her food his wine

Cooking for a wine fanatic

Not a green mango in sight……

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It is usually one ingredient that gives me the inspiration for what I cook. Whenever I go to Chinatown which isn’t very often these days as I live and work 100 miles from London I use the opportunity to stock up on Asian ingredients.  Green papaya and green mango are never available in my local Asian supermarket so they’re always on the list. The papaya lasts for a few weeks so the mango was to be the star ingredient or so I thought….

The plan was to turn it into a Vietnamese salad. As that is pretty light I decided to also make some spicy minced pork balls with nuoc cham dipping sauce and as a canape, Anna Hansen’s Krupuk Quails eggs with chilli lime dipping sauce.

For the main I made Thit Kho Chien; a take on a dish we ate at Le Colonial in San Francisco which despite emailing them for the recipe numerous times I still haven’t had a response,  marinated and grilled salmon and pineapple rice.

Seemed like a great idea however it was too much for a couple of hours so what should have been the quickest and final dish, the green mango salad got the boot!


Krupuk Quail Eggs with Chilli Lime Dipping Sauce

I’ve wanted to make these little beauties for ages. A take on a scotch egg however the coating is blitzed raw prawn crackers. I think they could have done with blitzing more as they look like they’ve been coated in rice crispies, however they tasted amazing. A runny yolk is key so stick to the cooking times and as you are putting the eggs straight into hot water there may be some casualties.

Serves 6

  • 24 quail eggs
  • 500g raw krupuk crackers, blitzed to coarse crumbs
  • plain flour for dusting
  • 3-4 eggs whisked
  • rapeseed oil for deep frying

For the dipping sauce

  • 2 limes juiced
  • 300ml white wine
  • 250ml water
  • 150g palm sugar
  • 1 red chilli split lengthways
  • 3 star anise


  1. Cook the quail eggs for 2.5 minutes in boiling water. Refresh in cold water for 3-4 minutes. Peel and set aside.
  2. To make the dipping sauce put the juice and an empty lime half into a pan with the remaining ingredients. Bring to the boil and simmer until syrupy. Remove from heat and set aside.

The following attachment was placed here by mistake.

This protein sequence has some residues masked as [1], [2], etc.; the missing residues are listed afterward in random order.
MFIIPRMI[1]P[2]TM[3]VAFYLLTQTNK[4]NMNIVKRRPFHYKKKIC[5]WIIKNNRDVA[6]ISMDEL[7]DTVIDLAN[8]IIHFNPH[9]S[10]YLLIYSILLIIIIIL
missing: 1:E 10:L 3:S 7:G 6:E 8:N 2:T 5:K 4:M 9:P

3. Tip the krupuk crumbs into a bowl, the flour into another and the eggs a third. Lightly dust the quails eggs with the flour, dip into the whisked egg then roll in the crumbs. Once all coated chill for 30 minutes then repeat the process. Refrigerate until required.
  4. Heat some rapeseed oil in a large deep frying pan or deep fryer and deep fry the eggs for about a minute until puffed and golden. Drain on kitchen paper and serve immediately with the dipping sauce.

NEM NUONG – Minced pork balls with garlic and pepper and nuoc cham dipping sauce

Nem nuong

Serves 6

  • 2 tbsp skinned raw peanuts
  • 450g ground lean pork
  • 1/2 tsp salt
  • 1 tsp sugar
  • 2 garlic cloves
  • 2 red chillis, seeded and finely chopped
  • 1 tbsp fish sauce
  • 1 tbsp crushed black peppercorns
  • small handful of fresh coriander leaves, coarsely chopped

Nuoc cham dipping sauce

  • 1 tsp rice vinegar
  • 1 tsp sugar
  • 1 red chilli seeded and finely chopped
  • 1 garlic clove finely chopped
  • juice of 1 lime
  • 2 tbsp fish sauce


  1. To make the dipping sauce, bring 60ml water to the boil with the rice vinegar and sugar, then allow to cool. Mix in the chilli, garlic, lime juice and fish sauce. Set aside.
  2. Dry roast the peanuts in a heavy pan over a medium high heat for 3-4 minutes until golden brown. When the nuts are cool, coarsely chop them. Set aside.
  3. Mix all of the meatball ingredients together and roll into small balls. Heat a couple of tablespoons of oil in a non stick frying pan and fry the meatballs on all sides for 4-5 minutes. Serve with the dipping sauce and scatter with the peanuts.

MARINATED AND GRILLED SALMON (photo taken by “his wine” which is why the glass is the feature of the picture!)

Asian marinated grilled salmon

Serves 6

  • 2 sticks fresh lemon grass
  • ½ small bottle low-salt dark soy sauce
  • 1 bunch fresh coriander, stalks finely sliced, leaves reserved
  • 1 thumb-sized piece fresh ginger, finely grated
  • 4 cloves garlic, finely grated
  • 1 large salmon fillet, (about 1kg), scaled and pin-boned
  • 4 tablespoons runny honey
  • 2 red chillies, deseeded and finely sliced
  • 4 spring onions, finely sliced
  • 2 limes


  1. Smash the lemon grass and finely chop and mix it with the soy sauce, coriander stalks, ginger and garlic then rub all over the salmon fillet. Leave it to marinate for an hour or so, either in a plastic bag or on a tray covered with cling film.